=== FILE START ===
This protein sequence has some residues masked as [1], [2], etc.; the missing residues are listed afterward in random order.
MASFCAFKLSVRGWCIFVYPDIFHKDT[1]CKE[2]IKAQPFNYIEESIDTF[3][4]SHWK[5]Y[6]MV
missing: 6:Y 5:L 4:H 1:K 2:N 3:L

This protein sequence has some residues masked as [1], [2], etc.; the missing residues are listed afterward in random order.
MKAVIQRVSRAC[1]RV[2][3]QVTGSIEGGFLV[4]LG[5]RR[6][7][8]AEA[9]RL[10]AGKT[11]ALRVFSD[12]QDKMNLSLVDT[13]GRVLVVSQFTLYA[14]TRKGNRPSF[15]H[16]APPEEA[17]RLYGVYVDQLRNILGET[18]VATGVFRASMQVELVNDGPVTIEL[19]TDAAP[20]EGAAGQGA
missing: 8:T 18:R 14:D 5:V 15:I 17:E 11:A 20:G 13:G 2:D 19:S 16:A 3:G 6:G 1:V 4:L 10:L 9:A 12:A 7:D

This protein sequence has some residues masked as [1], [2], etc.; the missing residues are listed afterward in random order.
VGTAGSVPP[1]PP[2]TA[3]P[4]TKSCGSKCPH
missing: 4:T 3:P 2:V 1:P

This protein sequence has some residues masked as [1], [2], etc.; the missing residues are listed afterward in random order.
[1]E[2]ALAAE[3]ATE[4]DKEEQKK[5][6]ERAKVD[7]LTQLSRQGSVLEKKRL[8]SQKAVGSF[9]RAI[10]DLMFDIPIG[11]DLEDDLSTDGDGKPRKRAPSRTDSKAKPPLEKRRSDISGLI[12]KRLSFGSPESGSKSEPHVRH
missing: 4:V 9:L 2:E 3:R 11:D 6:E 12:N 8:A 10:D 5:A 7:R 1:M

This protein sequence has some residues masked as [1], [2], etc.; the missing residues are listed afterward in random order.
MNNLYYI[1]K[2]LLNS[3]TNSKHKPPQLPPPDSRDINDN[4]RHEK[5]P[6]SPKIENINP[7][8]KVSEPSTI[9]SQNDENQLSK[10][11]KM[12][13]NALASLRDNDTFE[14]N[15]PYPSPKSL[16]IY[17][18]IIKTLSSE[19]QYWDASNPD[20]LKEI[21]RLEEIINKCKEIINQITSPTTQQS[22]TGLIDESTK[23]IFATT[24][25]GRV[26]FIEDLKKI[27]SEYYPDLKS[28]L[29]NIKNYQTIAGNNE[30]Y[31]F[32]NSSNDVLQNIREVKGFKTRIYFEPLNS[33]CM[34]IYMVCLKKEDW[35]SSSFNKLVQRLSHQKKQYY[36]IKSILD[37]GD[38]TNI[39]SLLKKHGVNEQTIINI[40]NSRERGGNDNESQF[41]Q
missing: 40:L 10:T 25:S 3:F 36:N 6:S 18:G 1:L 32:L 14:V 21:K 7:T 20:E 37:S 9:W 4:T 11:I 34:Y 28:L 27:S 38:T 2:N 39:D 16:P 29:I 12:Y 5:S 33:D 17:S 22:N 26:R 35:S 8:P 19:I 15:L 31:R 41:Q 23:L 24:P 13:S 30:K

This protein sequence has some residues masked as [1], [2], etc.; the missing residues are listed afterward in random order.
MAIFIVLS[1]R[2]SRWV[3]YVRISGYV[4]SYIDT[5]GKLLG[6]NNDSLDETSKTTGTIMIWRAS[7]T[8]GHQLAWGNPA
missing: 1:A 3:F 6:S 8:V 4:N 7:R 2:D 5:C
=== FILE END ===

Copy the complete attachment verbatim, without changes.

This protein sequence has some residues masked as [1], [2], etc.; the missing residues are listed afterward in random order.
MASFCAFKLSVRGWCIFVYPDIFHKDT[1]CKE[2]IKAQPFNYIEESIDTF[3][4]SHWK[5]Y[6]MV
missing: 6:Y 5:L 4:H 1:K 2:N 3:L

This protein sequence has some residues masked as [1], [2], etc.; the missing residues are listed afterward in random order.
MKAVIQRVSRAC[1]RV[2][3]QVTGSIEGGFLV[4]LG[5]RR[6][7][8]AEA[9]RL[10]AGKT[11]ALRVFSD[12]QDKMNLSLVDT[13]GRVLVVSQFTLYA[14]TRKGNRPSF[15]H[16]APPEEA[17]RLYGVYVDQLRNILGET[18]VATGVFRASMQVELVNDGPVTIEL[19]TDAAP[20]EGAAGQGA
missing: 8:T 18:R 14:D 5:V 15:I 17:E 11:A 20:G 13:G 2:D 19:S 16:A 3:G 6:G 1:V 4:L 10:L 9:A 12:A 7:D

This protein sequence has some residues masked as [1], [2], etc.; the missing residues are listed afterward in random order.
VGTAGSVPP[1]PP[2]TA[3]P[4]TKSCGSKCPH
missing: 4:T 3:P 2:V 1:P

This protein sequence has some residues masked as [1], [2], etc.; the missing residues are listed afterward in random order.
[1]E[2]ALAAE[3]ATE[4]DKEEQKK[5][6]ERAKVD[7]LTQLSRQGSVLEKKRL[8]SQKAVGSF[9]RAI[10]DLMFDIPIG[11]DLEDDLSTDGDGKPRKRAPSRTDSKAKPPLEKRRSDISGLI[12]KRLSFGSPESGSKSEPHVRH
missing: 4:V 9:L 2:E 3:R 11:D 6:E 12:N 8:A 10:D 5:A 7:R 1:M

This protein sequence has some residues masked as [1], [2], etc.; the missing residues are listed afterward in random order.
MNNLYYI[1]K[2]LLNS[3]TNSKHKPPQLPPPDSRDINDN[4]RHEK[5]P[6]SPKIENINP[7][8]KVSEPSTI[9]SQNDENQLSK[10][11]KM[12][13]NALASLRDNDTFE[14]N[15]PYPSPKSL[16]IY[17][18]IIKTLSSE[19]QYWDASNPD[20]LKEI[21]RLEEIINKCKEIINQITSPTTQQS[22]TGLIDESTK[23]IFATT[24][25]GRV[26]FIEDLKKI[27]SEYYPDLKS[28]L[29]NIKNYQTIAGNNE[30]Y[31]F[32]NSSNDVLQNIREVKGFKTRIYFEPLNS[33]CM[34]IYMVCLKKEDW[35]SSSFNKLVQRLSHQKKQYY[36]IKSILD[37]GD[38]TNI[39]SLLKKHGVNEQTIINI[40]NSRERGGNDNESQF[41]Q
missing: 40:L 10:T 25:S 3:F 36:N 6:S 18:G 1:L 32:L 14:V 21:K 7:T 20:E 37:S 9:W 4:T 11:I 34:Y 28:L 27:S 38:T 2:N 39:D 16:P 29:I 12:Y 5:S 33:D 17:S 22:N 26:R 35:S 8:P 19:I 15:L 31:R 41:Q 23:L 24:P 13:S 30:K

This protein sequence has some residues masked as [1], [2], etc.; the missing residues are listed afterward in random order.
MAIFIVLS[1]R[2]SRWV[3]YVRISGYV[4]SYIDT[5]GKLLG[6]NNDSLDETSKTTGTIMIWRAS[7]T[8]GHQLAWGNPA
missing: 1:A 3:F 6:S 8:V 4:N 7:R 2:D 5:C